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Homogeneous Equation?

  • Thread starter Mastur
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  • #1
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Homework Statement


[itex]xdx+sin\frac{y}{x}(ydx-xdy) = 0[/itex]

The Attempt at a Solution


Well, it's quite easy. But I'm quite confused if this is homogeneous or not, because of the sine function. This is my solution, assuming that this is a homogeneous equation.

let x = vy, dx = vdy + ydv; then substituting these values in the equation gives me,

v2ydy + vy2dv + y2sinvdv = 0. The variables now are separable.

[itex]\frac{dy}{y} + \frac{dv}{v} + \frac{sinv}{v^2}dv = 0[/itex]

[itex]ln{x} + ln{v} + \int\frac{sinv}{v^2}dv = 0[/itex]

Now, I cannot integrate the last function. I still have a lot of problems to solve, and a lot of questions to ask. I'll post others later as soon as I have tried solving them.
 

Answers and Replies

  • #2
HallsofIvy
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Homework Statement


[itex]xdx+sin\frac{y}{x}(ydx-xdy) = 0[/itex]

The Attempt at a Solution


Well, it's quite easy. But I'm quite confused if this is homogeneous or not, because of the sine function.
It is sin of y/x and if you change both x and y to vx and vy, vy/vx= y/x so the sine is not changed. Yes, this is a homogeneous equation

This is my solution, assuming that this is a homogeneous equation.

let x = vy, dx = vdy + ydv;
What? If you let x= vy, then v= x/y and your sin(y/x) becomes sin(1/v)! You want
v= y/x so that y= vx, dy= vdx+ xdv. You want an equation in v and x, not v and y.

then substituting these values in the equation gives me,

v2ydy + vy2dv + y2sinvdv = 0. The variables now are separable.

[itex]\frac{dy}{y} + \frac{dv}{v} + \frac{sinv}{v^2}dv = 0[/itex]

[itex]ln{x} + ln{v} + \int\frac{sinv}{v^2}dv = 0[/itex]

Now, I cannot integrate the last function. I still have a lot of problems to solve, and a lot of questions to ask. I'll post others later as soon as I have tried solving them.
 
  • #3
256
2

Homework Statement


[itex]xdx+sin\frac{y}{x}(ydx-xdy) = 0[/itex]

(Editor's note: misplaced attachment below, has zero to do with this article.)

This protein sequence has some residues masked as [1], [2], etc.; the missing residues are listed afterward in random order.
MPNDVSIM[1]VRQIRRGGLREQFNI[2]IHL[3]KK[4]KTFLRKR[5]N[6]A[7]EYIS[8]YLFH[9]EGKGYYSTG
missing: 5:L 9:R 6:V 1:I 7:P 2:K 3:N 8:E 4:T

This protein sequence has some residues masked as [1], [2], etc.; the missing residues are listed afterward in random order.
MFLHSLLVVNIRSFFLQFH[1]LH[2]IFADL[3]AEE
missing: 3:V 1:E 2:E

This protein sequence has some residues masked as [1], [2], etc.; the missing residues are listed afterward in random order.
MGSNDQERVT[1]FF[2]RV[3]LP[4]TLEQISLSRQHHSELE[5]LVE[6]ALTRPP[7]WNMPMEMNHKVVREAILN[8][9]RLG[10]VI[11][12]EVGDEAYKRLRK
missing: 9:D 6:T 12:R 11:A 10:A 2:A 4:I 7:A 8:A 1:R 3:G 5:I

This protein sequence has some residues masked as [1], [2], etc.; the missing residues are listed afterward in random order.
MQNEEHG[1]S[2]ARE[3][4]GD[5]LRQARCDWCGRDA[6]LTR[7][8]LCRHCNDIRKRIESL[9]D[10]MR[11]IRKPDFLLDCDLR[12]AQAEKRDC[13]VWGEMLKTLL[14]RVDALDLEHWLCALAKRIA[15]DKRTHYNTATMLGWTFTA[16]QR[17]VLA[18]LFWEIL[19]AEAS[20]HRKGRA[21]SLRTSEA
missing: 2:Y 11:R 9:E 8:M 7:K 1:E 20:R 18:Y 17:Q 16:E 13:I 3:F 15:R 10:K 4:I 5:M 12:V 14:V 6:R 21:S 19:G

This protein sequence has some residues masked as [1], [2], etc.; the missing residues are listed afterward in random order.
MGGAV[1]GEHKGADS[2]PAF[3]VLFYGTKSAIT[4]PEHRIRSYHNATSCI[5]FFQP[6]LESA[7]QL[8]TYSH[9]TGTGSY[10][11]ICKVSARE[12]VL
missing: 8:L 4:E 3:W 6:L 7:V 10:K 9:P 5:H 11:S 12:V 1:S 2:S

I think it's kind of disturbing that your differential equation (as stated) has no derivatives in it.

Can I state the solution I found for this equation?
 
  • #4
HallsofIvy
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I think it's kind of disturbing that your differential equation (as stated) has no derivatives in it.

Can I state the solution I found for this equation?
It has differentials which is the same thing.
If you really need to have derivatives, the equation is the same as
[tex]\frac{dy}{dx}= \fac{x+ ysin(y/x)}{x}= 1+ \frac{y}{x}sin(y/x)[/tex]
which is why the substitution v= y/x (NOT v= x/y) works.

Please give Mastur a chance to do it himself. If he makes the correction I suggested, he should be able to do it easily.
 
  • #5
256
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It has differentials which is the same thing.
If you really need to have derivatives, the equation is the same as
[tex]\frac{dy}{dx}= \fac{x+ ysin(y/x)}{x}= 1+ \frac{y}{x}sin(y/x)[/tex]
which is why the substitution v= y/x (NOT v= x/y) works.

Please give Mastur a chance to do it himself. If he makes the correction I suggested, he should be able to do it easily.
Yes, I know, but I think it leads to confusion since usually only separate differentials when the equation is separable.
 
  • #6
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Oh, I see.

I'll try to re-solve the problem tomorrow. I'm quite tired right now because of the assigned activity for our group.

Thanks for the hints.
 
  • #7
HallsofIvy
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Yes, I know, but I think it leads to confusion since usually only separate differentials when the equation is separable.
Where in the world did you get that idea?
 
  • #8
256
2
Where in the world did you get that idea?
Well, unless you are talking about more advanced math (like differential forms, which I haven't studied, so I might be wrong) I don't think differentials have any meaning by themselves and only make sense in derivatives or integrals. So to be honest, even if you have a separable ODE you shouldn't separate the differentials (i.e. they should always appear in 'fractions'). At least that's what I've always though, correct me if I'm wrong.

I'd rather not even use Leibniz notation for ODEs.
 

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